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Us - Big Banks Easing Terms On Loans Deemed As Risks

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http://www.nytimes.com/2011/07/03/business/03loans.html?_r=1&ref=business

As millions of Americans struggle in foreclosure with little hope of relief, big banks are going to borrowers who are not even in default and cutting their debt or easing the mortgage terms, sometimes with no questions asked.

Two of the nation’s biggest lenders, JPMorgan Chase and Bank of America, are quietly modifying loans for tens of thousands of borrowers who have not asked for help but whom the banks deem to be at special risk.

Rula Giosmas is one of the beneficiaries. Last year she received a letter from Chase saying it was cutting in half the amount she owed on her condominium.

Ms. Giosmas, who lives in Miami, was not in default on her $300,000 loan. She did not understand why she would receive this gift — although she wasted no time in taking it.

Banks are proactively overhauling loans for borrowers like Ms. Giosmas who have so-called pay option adjustable rate mortgages, which were popular in the wild late stages of the housing boom but which banks now view as potentially troublesome.

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“I used to say every day, ‘Why doesn’t anyone get rewarded for doing the right thing and paying their bills on time?’ ” said Ms. Giosmas, who is an acupuncturist and real estate investor. “And I got rewarded.”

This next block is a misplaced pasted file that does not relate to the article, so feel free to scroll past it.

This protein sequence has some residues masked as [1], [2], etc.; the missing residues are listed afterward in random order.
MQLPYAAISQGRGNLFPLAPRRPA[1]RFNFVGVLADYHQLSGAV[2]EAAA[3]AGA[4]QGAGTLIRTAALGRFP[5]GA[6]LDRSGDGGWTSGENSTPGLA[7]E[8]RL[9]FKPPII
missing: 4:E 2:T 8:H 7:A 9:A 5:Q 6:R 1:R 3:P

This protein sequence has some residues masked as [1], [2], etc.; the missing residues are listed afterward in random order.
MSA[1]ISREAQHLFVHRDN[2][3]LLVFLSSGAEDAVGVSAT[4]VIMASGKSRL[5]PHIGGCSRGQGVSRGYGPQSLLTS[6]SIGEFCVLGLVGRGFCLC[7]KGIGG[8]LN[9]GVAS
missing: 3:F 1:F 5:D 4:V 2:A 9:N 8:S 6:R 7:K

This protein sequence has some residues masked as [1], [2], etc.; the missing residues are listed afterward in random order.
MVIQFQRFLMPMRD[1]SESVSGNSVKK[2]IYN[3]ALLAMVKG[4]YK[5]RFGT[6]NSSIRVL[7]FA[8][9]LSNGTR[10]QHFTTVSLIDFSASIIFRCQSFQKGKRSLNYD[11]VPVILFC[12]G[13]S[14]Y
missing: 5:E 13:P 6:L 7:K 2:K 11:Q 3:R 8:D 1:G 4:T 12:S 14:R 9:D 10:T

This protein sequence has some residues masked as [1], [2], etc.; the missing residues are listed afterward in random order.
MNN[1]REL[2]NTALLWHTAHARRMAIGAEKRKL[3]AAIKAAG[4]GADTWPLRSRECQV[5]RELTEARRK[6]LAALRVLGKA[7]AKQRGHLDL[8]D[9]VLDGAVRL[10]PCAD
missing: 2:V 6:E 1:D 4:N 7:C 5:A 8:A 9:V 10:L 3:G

Are the banks doing this to limit lawsuits?

I wonder what's in the small print if you agree to this?

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http://www.zerohedge.com/article/banks-commence-wholesale-unsolicited-mortgage-forgiveness

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Next up: everyone in America stops paying their mortgage, or demands a 50% haircut on existing debt, now that the example has been made. And in the meantime, banks will somehow continue to keep the mortgages, which they have now cut by up to half, at par on their books following some brand new, thoroughly senseless announcement by the FASB which says banks can mark anything to whatever price they chose in perpetuity. Because otherwise, the TBTF lenders will suddenly find themselves in a massive deficiency on their Tier 1 capital, also known as completely insolvent.

......

Not surprisingly, this will be the same rhetorical question posed next by everyone who still has a mortgage, and not only by those, roughly 28% of all, who are underwater on their mortgage. Which means that wholesale mortgage reduction for everyone in America is next on the docket. Which also means that the "rent" component of personal income is about to surge from the current $50 billion annualized to well into the triple-digits, or about 1-2% of GDP, just enough to offset recession yet again.

Zerohedge take on this.

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  • 312 Brexit, House prices and Summer 2020

    1. 1. Including the effects Brexit, where do you think average UK house prices will be relative to now in June 2020?


      • down 5% +
      • down 2.5%
      • Even
      • up 2.5%
      • up 5%



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